Though the bands’ covertly heavy metal style is what drew underground metal bands like Metallica to their records, I think even they would declare Discharge’s second album Grave New World to be in the style of those who were dinosaurs of the genre. With vocalist Kelvin Morris’ once gravelly bellow now a falsetto that would make Robert Plant cringe and its cheesy plodding rock riffs, the record lost them most of their spiky-haired fanbase until they returned to their classic sound on their self-titled fifth album from 2002. 

 

English Dogs – Where Legend Began (1986) 

In 1984 when the English Dogs’ released their second twelve-inch EP To The Ends of the Earth, it was considered one of the first slabs to prove the merger of hardcore punk and heavy metal just might work. Two years later while the likes of Corrosion of Conformity and the Cro-Mags were being cited as the godfathers of the crossover scene, the band released their first fully-fledged Heavy Metal album, Where Legend Began.

Housed in a gatefold cover with artwork more fitting for a band like Yes, the album appears to be a harebrained attempt at a concept record due song titles such as “Middle Earth”, “The Eye of Shamahn” and “A Tomb of Traveller’s Past” and a lot of studio trickery bridging the tracks together. Yet, after the many tries I’ve given this record over the years, I’m still at a loss as to what the actual concept of Where Legend Began would be. 

 

SSD – Break It Up (1985)

Known as the one of the first bands to push straight edge philosophy to the absolute hilt, Boston’s SS Decontrol quickly gained legendary status around the country due to the ferocity of their first two self-released albums, 1982’s The Kids Will Have Their Say and 1983’s Get It Away.

With their final album Break It Up, the bands’ teenage love for hometown heroes Aerosmith had finally got the best of them as evident by the riffs on tracks like “Screams of the Night”, “Blood Flood” and the chugging title cut. And even though Break It Up was a very sour note for the band to leave on, it never once tarnished their reputation as the band who branded straight edge. 

 

TSOL – Hit and Run (1987) 

With its stark graphics and washed-out live shot taken by Ed Colver, the cover for Southern California hardcore legends TSOL debut EP from 1981 is one of the most iconic to come out of the first wave of vinyl from the burgeoning music scene. Sadly, the same cannot be said for the cover of their fifth album, Hit and Run, where the band looks primed and ready for the Sunset Strip complete with teased hair, headbands and fancy-ass leather jackets.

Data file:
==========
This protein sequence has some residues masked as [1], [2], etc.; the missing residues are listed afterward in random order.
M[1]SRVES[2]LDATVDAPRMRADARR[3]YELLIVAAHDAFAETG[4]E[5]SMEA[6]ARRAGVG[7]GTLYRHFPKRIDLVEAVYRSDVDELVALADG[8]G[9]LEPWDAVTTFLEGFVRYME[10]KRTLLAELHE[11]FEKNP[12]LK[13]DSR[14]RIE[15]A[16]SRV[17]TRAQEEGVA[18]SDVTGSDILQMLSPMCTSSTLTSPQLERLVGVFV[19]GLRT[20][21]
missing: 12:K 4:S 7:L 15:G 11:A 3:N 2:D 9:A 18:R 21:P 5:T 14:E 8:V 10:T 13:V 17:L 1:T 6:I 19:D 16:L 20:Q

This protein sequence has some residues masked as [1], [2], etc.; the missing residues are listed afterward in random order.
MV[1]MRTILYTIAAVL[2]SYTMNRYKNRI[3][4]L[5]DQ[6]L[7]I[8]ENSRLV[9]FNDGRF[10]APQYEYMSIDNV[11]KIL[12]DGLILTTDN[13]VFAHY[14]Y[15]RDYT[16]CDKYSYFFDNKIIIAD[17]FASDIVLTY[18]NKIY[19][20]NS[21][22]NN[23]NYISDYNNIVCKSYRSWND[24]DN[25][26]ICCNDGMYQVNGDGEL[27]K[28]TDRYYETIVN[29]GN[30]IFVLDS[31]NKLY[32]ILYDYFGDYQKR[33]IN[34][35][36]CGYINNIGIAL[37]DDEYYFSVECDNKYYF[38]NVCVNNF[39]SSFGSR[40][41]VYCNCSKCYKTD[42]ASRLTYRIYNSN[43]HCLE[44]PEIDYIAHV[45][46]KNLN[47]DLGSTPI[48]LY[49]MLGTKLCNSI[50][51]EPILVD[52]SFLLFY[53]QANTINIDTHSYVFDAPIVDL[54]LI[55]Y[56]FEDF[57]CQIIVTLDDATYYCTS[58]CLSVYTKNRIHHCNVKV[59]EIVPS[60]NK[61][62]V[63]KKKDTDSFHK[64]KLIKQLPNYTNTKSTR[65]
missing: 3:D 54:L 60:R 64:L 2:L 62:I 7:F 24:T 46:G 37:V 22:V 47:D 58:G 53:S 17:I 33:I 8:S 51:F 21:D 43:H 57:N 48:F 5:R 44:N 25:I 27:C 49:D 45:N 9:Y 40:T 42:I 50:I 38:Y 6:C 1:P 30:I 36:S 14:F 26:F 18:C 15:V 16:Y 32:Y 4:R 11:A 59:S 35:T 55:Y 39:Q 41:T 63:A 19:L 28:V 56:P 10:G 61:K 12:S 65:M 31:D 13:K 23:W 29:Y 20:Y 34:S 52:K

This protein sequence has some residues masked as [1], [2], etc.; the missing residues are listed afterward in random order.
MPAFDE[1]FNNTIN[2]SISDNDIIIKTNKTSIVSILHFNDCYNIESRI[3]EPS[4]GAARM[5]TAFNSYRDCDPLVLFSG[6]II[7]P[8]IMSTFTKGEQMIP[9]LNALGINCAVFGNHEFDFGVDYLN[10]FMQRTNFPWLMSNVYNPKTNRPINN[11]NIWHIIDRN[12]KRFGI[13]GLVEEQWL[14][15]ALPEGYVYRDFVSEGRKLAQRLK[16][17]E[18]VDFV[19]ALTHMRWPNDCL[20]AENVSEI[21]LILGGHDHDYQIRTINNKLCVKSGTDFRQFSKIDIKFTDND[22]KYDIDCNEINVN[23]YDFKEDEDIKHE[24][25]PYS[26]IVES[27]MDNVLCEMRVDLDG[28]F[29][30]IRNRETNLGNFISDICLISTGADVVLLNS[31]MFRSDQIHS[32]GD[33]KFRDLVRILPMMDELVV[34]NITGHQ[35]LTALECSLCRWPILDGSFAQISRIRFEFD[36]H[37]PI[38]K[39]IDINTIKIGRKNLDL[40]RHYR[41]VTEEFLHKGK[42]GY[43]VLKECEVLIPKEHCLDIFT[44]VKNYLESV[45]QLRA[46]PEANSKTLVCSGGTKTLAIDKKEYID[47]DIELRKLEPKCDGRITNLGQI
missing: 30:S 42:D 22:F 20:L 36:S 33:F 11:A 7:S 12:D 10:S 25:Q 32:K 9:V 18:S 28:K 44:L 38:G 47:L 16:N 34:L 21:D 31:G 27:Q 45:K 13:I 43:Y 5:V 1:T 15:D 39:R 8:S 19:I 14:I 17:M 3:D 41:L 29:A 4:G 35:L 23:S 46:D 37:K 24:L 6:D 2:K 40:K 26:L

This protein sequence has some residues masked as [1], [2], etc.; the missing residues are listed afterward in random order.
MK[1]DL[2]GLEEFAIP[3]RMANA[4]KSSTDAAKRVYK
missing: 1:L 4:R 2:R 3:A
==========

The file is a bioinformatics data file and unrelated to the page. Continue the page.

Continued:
Unsurprisingly, the music contained on the record is a lackluster attempt at the type of dime-a-dozen hair metal units that dominated MTV and mainstream rock radio at the time. Although the band has returned to their roots in the past few years, Hit and Run will always be a confusing and comical blemish on their career. 

 

Uniform Choice – Staring Into The Sun (1989) 

When Orange County California’s Uniform Choice released their burly-sounding debut album Screaming For Change in 1986, it seemed their mission was to regenerate the straight-edge scene that was abandoned a few years prior by bands like Minor Threat and SS Decontrol.

But by the time of their long-awaited follow-up Staring Into The Sun in 1989, it was obvious even they were bored with lightning-fast rhythms and lyrics about the evils of alcohol due to the acoustic introduction to the title cut, the cosmic cover art and the Jim Morrison-like appearance of their once burr-headed vocalist, Pat Dubar. As expected, the band was quickly shunned by the straight edge contingent and broke up by the end of the decade. 

 

Warzone – (1989) 

Much like their New York City peers Youth of Today or Bold, Warzone were seen as leaders of a renaissance in hardcore calling for the return to the no-frills sound and ideological lyrics the scene was founded on. So, it was a real confounding wallop to the face when the band closed out the ’80s with their third full-length full of unfocused and tepid funk-infused metal.

It’s a tall order to pick out what might be the worst track out of the ten songs, but my pick is “Judgement Day II (Your Time Will Come)”, an inept rewriting of Black Sabbath’s “Symptom of the Universe” presented as a sequel to a track off their classic debut LP, Don’t Forget The Struggle Don’t Forget The Streets.